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Gale in Nantucket Sound


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A neighbor of mine, Jim, died suddenly last week of a major coronary failure. I'd periodically pass him on the beach, while I was going out into Nantucket Sound, or jog by him when he was weeding his garden.

Jim seemed to understand my aversion to houseguests. One day, I was driving off to the Swan River race (thanks to folks here!), and he said "So, are you going and not coming back?"

We had a memorial service for him on the beach in front of my house this morning. It was rainy, wet and windy, and people would fidget trying to stay warm. All of the speakers kept saying how much he loved life and loved the sea; how we could honor his memory by being part of the ocean.

Well, it might have been totally bone-headed on my part, but I decided to go out solo on the water, with a wind forecast of 30 knots and gusts up to 45 (sez here at the NWS forecast). I wanted to honor Jim. My wind gauge was reading more like 25 with gusts up to 35.

I stayed close to shore, but had one slightly hairy open passage. This was just going from Harwich Port toward Chatham and back. Since the wind was from the north, and I was on a south-facing shore, I could duck in and out of little sheltered spots. There were times when I got caught by a gust and was glad I was able to hang in the lee most of the time.

The rain was splattering on my face and glasses and the wind whistled over the water, making a kind of hissing,moaning sound. Moored fishing boats bobbed up and down, and there wasn't a moving vessel to be seen, where once there had been jet-skis driving me crazy.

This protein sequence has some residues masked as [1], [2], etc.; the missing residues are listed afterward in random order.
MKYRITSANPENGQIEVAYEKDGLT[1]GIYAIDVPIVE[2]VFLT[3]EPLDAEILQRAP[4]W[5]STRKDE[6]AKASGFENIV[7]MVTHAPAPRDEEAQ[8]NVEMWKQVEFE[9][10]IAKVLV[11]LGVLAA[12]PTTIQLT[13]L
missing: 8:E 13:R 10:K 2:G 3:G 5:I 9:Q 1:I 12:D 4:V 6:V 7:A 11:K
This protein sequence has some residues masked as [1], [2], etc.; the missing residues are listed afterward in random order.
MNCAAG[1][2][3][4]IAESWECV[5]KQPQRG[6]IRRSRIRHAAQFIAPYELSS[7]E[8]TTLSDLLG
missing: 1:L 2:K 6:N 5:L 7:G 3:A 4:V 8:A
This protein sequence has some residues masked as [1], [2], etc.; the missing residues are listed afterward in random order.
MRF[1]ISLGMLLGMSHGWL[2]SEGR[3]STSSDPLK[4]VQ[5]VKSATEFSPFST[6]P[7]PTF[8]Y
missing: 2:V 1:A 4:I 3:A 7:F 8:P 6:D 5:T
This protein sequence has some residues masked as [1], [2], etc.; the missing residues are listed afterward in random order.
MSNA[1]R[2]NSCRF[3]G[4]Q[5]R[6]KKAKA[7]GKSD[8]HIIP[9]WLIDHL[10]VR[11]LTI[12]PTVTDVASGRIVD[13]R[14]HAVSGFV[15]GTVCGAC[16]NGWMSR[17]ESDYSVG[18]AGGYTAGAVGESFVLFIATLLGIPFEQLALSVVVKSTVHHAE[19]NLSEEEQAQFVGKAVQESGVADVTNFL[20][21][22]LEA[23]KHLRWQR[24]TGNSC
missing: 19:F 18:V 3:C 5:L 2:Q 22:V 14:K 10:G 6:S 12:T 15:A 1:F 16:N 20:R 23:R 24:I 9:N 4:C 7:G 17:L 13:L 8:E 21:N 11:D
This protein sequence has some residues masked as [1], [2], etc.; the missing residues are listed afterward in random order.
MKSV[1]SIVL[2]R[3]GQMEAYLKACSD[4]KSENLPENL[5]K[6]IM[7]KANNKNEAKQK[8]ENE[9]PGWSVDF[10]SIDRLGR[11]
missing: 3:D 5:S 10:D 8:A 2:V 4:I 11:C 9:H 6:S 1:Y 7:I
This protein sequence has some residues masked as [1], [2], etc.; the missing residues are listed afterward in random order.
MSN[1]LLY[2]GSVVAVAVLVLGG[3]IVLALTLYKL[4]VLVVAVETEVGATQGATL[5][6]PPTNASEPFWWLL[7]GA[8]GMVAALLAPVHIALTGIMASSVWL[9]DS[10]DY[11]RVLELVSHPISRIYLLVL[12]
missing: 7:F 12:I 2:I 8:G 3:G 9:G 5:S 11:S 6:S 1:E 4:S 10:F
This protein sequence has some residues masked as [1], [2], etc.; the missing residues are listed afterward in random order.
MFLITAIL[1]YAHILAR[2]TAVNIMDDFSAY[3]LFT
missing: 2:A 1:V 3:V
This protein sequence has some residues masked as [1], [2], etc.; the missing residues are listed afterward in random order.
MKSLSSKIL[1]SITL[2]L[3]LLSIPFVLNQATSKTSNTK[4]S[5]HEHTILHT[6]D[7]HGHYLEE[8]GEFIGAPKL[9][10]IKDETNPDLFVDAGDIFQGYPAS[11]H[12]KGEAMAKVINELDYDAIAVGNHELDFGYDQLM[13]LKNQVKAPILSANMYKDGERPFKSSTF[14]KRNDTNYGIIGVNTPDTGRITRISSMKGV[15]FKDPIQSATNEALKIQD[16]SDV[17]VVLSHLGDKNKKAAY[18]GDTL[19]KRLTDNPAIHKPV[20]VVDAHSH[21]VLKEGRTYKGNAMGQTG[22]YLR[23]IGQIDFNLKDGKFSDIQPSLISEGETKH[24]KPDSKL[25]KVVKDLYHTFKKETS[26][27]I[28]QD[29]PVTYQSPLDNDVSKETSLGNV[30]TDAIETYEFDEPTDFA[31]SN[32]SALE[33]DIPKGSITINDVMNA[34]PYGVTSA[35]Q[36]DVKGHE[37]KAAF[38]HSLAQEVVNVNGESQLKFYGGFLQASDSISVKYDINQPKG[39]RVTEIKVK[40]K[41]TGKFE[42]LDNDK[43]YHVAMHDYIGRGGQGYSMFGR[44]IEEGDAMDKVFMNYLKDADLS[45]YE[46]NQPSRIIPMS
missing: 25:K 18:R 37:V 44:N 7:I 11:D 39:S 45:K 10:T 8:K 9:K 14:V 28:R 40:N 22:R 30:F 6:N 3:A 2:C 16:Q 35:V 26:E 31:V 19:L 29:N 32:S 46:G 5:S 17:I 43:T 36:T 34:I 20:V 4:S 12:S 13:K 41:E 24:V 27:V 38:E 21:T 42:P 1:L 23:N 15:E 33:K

It took just the right amount of "push" on my part to get down and back. I also wanted to see how the seals in my kokotat held up, and jumped in the water after my little adventure. It was *too* good - I floated around like a sausage in a zip-lock baggie.

Goodbye Jim. Be free.

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Thanks for sharing your story. Coincidentally, someone I knew passed away suddenly while playing racquet ball. Professionally successful, he still found a way to make the time to travel with his family to the wild places, indulged his photography, doted over his son, experienced pride in son's musical talent in jazz - a musical form that he truly didn't understand... I attended a houseparty he threw for his friends -- a cadre of successful professional folks. What struck me was that he was merely cordial in introducing me as the director of the Chinatown Neighborhood Center but far more excited to tell folks that I had placed in surf kayaking competition awhile back. It seemed that he valued life more than one's achievement in the professional world and understood that there are many facets to making one "whole."

He passed at 57, as my father did. My mind has been awashed with memories. Bittersweet. Death is a part of life. While here, we go on living and should do the things that bring us joy and joy to others. Both would want this.


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